A very light jet (VLJ), entry-level jet or personal jet, previously known as a microjet, is a category of small business jets seating four to eight people and often with a maximum takeoff weight of or under 10,000 pounds (4,540 kg), although the Embraer Phenom 100, Honda-jet and Cessna Citation M2 are all slightly over. VLJs are considered the lightest business jets and are approved for single-pilot operation.
Embraer Phenom 100
Cessna Citation M2
After a flurry of interest in the Small Aircraft Transportation System (SATS) and air taxi markets in the early 2000s, the VLJ sector underwent significant expansion. Several new designs were produced, such as the Embraer Phenom 100, the Cessna Citation Mustang, and the Eclipse 500. However, following the late 2000s recession the air taxi market underperformed expectations,both Eclipse Aviation and air taxi firm DayJet collapsed.
Cessna Citation Mustang
AvWeb's Paul Bertorelli explained that the term very light jet has lost favour in the aviation industry. "Personal jet is the description du jour. You don't hear the term VLJ—very light jet—much anymore and some people in the industry tell me they think it's because that term was too tightly coupled to Eclipse, a failure that the remaining players want to, understandably, distance themselves from."
Single-engine designs were popular in the mid-2000s, before the global financial crisis diminished the market appeal of the category. Most of those programs: the Piper Altaire, Diamond D-Jet, Eclipse 400 or VisionAire Vantage were shelved and the only maintained aircraft are the Cirrus Vision SF50, which is now type certified, and the Stratos 714, which expects certification in 2019. They would compete with single turboprop aircraft.
Cirrus Vision SF50
VLJs are intended to have lower operating costs than conventional jets, and to be able to operate from runways as short as 3,000 feet (910 m), either for personal use or in point-to-point air taxi service. In the United States, the Small Aircraft Transportation System is aimed at providing air service to areas ignored by airlines.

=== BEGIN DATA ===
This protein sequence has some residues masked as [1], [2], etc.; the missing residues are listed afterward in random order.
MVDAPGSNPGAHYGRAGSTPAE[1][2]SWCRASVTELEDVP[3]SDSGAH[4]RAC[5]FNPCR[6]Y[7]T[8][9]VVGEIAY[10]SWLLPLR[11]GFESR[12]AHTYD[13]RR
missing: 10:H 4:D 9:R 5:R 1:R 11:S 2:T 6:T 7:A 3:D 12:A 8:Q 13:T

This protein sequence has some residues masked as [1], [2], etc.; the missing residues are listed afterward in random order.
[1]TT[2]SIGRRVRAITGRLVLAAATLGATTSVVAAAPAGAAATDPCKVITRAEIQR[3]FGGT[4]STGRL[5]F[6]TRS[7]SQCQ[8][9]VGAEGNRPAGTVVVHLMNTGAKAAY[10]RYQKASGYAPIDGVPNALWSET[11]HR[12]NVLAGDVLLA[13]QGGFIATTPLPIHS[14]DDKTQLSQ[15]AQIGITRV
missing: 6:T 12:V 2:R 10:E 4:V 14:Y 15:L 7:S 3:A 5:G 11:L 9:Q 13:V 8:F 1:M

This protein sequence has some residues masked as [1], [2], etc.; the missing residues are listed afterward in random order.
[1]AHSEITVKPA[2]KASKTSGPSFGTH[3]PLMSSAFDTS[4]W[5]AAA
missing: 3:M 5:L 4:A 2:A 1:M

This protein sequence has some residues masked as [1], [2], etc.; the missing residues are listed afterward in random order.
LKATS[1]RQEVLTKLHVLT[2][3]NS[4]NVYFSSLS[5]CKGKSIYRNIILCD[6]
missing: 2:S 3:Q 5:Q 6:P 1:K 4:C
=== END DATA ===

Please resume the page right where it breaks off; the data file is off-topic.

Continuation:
Florida-based air taxi provider DayJet, which on October 3, 2007 began its Eclipse 500 service, planned to operate more than 1,000 of the VLJs within five years, and had stated in mid-2007 that it planned to operate 300 Eclipse 500s serving 40 regional airports in the Southeastern United States by the end of 2008. DayJet ceased operations on September 19, 2008.
When these smaller jets were first mooted, there was much interest in the fact that they would not have a lavatory on board, with articles discussing the matter in The New York Times and items on NBC Nightly News. Some manufacturers argued that for short flights of 300 to 500 miles (480 to 800 km) and 40 to 80 minutes' duration the lavatory issue was not a problem and air taxi service companies said that it was not a concern for most of their passengers. Despite this, the Eclipse 500 had the option of an electric flush, remove-to-service lavatory with a privacy curtain - at the expense of one passenger seat, and the proposed Adam A700 design had a seven-seat configuration with rear lavatory with a privacy curtain.
The Cessna Mustang also has an emergency toilet, but it is located between the cockpit and cabin. The Embraer Phenom 100 offers a fully enclosed lavatory with a solid door. The 2015 Honda HA-420 HondaJet has a full lavatory at the rear of the aircraft with flushing toilet, full sink and closing door.